A Double Celebration – A Thought on Shavuot

by Rabbi Jonathan Sacks

The festival of Shavuot is a mystery wrapped in an enigma. Here is how Shavuot is described and defined in parsha Emor:

From the day after the Sabbath, the day you brought the sheaf of the wave offering, count off seven full weeks. Count off fifty days up to the day after the seventh Sabbath, and then present an offering of new grain to the Lord . . . On that same day you are to proclaim a sacred assembly and do no regular work. This is to be a lasting ordinance for the generations to come, wherever you live.
(Leviticus 23: 15-21)

These are the difficulties. In the first place, Shavuot, “the feast of weeks”, is given no calendrical date: all the other festivals are. Pesach, for example is “on the fifteenth day” of the “first month”. Shavuot has no such date. It is calculated on the basis of counting “seven full weeks” from a particular starting time, not by noting a date in the year.

Secondly, as long as the New Moon was determined on the basis of eyewitness testimony (i.e. until the fourth century of the Common Era), Shavuot could have no fixed date. In the Jewish calendar a month can be long (30 days) or short (29). If Nisan and Iyar were both long months, Shavuot would fall on 5 Sivan. If both were short, it would fall on 7 Sivan. And if one were long and the other short, it would fall on 6 Sivan. Unlike other festivals, Shavuot is (or was) a moveable feast.

Thirdly, the point at which the counting of days and weeks begins is signaled in a profoundly ambiguous phrase: “From the day after the Sabbath”. But which Sabbath? And what is the reference to a Sabbath doing here at all? The previous passage has talked about Pesach, not the Sabbath. This led to one of the great controversies in Second Temple Judaism. The Pharisees, who believed in the Oral Law as well as the Written one understood “the Sabbath” to mean, here, the first day of Pesach (15 Nisan). The Sadducees, who believed in the Written Law only, took the text literally. The day after the Sabbath is Sunday. Thus the count always begins on a Sunday, and Shavuot, fifty days later, also always falls on a Sunday.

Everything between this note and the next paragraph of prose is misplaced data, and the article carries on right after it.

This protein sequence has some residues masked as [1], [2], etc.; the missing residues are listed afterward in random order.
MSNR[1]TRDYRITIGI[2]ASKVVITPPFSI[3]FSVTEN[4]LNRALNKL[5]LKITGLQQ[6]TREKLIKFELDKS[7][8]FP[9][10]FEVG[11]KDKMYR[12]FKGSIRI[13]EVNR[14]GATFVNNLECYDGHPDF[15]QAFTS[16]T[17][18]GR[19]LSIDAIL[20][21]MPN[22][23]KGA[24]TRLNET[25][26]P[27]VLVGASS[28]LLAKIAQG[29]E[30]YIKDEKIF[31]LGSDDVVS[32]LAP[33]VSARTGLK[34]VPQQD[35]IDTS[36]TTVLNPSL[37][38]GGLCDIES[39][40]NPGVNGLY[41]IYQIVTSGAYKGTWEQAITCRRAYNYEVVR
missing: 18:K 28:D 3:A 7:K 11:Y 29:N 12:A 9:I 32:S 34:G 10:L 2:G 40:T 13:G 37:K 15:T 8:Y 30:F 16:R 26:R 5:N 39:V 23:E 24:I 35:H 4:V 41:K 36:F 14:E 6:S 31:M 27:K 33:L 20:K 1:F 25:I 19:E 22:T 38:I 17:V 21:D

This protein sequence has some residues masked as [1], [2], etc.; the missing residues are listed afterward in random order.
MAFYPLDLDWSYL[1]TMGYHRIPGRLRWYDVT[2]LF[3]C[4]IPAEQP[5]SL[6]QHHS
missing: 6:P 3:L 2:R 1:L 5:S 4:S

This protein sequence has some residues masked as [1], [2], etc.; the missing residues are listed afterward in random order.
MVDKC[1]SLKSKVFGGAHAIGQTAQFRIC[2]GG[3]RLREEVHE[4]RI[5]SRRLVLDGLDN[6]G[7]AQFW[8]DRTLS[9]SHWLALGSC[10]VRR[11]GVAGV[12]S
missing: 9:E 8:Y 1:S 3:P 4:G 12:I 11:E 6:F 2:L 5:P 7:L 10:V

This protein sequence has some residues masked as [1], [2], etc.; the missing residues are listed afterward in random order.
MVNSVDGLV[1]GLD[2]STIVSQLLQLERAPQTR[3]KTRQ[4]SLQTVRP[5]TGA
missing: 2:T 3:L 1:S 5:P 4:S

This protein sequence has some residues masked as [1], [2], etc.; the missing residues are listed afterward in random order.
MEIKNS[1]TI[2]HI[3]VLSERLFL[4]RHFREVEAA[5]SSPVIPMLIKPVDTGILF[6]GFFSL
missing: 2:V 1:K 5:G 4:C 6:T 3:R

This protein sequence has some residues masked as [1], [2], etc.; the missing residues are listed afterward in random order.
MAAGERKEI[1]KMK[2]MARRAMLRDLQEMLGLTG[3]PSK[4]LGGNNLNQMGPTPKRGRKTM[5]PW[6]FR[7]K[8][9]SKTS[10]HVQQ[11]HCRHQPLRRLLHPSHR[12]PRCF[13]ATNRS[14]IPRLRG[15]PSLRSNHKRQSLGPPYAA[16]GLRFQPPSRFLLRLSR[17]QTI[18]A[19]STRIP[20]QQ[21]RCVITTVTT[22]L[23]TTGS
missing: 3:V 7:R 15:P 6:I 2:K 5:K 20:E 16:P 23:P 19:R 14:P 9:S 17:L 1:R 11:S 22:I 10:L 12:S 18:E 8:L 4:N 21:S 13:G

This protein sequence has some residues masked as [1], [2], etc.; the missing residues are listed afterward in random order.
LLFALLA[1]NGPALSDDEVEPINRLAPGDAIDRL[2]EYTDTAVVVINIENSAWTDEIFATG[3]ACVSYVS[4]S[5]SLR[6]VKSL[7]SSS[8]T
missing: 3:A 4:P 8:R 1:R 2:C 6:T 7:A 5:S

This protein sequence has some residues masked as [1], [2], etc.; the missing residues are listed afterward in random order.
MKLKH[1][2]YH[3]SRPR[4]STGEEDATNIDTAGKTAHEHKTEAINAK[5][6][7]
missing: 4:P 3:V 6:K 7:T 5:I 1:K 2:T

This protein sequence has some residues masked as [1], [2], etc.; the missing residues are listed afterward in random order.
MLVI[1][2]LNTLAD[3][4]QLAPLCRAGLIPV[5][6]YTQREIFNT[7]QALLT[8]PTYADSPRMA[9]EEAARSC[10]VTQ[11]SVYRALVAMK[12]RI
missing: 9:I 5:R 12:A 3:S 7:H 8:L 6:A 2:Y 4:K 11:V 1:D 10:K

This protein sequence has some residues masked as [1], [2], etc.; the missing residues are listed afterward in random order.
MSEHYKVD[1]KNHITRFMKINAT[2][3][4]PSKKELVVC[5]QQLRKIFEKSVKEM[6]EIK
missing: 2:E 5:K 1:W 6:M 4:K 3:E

The fourth mystery, though, is the deepest: what is Shavuot about? What does it commemorate? About Pesach and Sukkot, we have no doubt. Pesach is a commemoration of the exodus. Sukkot is a reminder of the forty years in the wilderness. As our sedra says: “Live in booths for seven days: All native-born Israelites are to live in booths so your descendants will know that I had the Israelites live in booths when I brought them out of Egypt. I am the Lord your God.”

In the case of Shavuot, all the Torah says is that it is the “Feast of the Harvest”, and the “Day of Firstfruits”. These are agricultural descriptions, not historical ones. Pesach and Sukkot have both: an agricultural aspect (spring/autumn) and a historical one (exodus/wilderness). This is not a marginal phenomenon, but of the essence. Other religions of the ancient world celebrated seasons. They recognized cyclical time. Only Israel observed historical time – time as a journey, a story, an evolving narrative. The historical dimension of the Jewish festivals was unique. All the more, then, is it strange that Shavuot is not biblically linked to a historical event.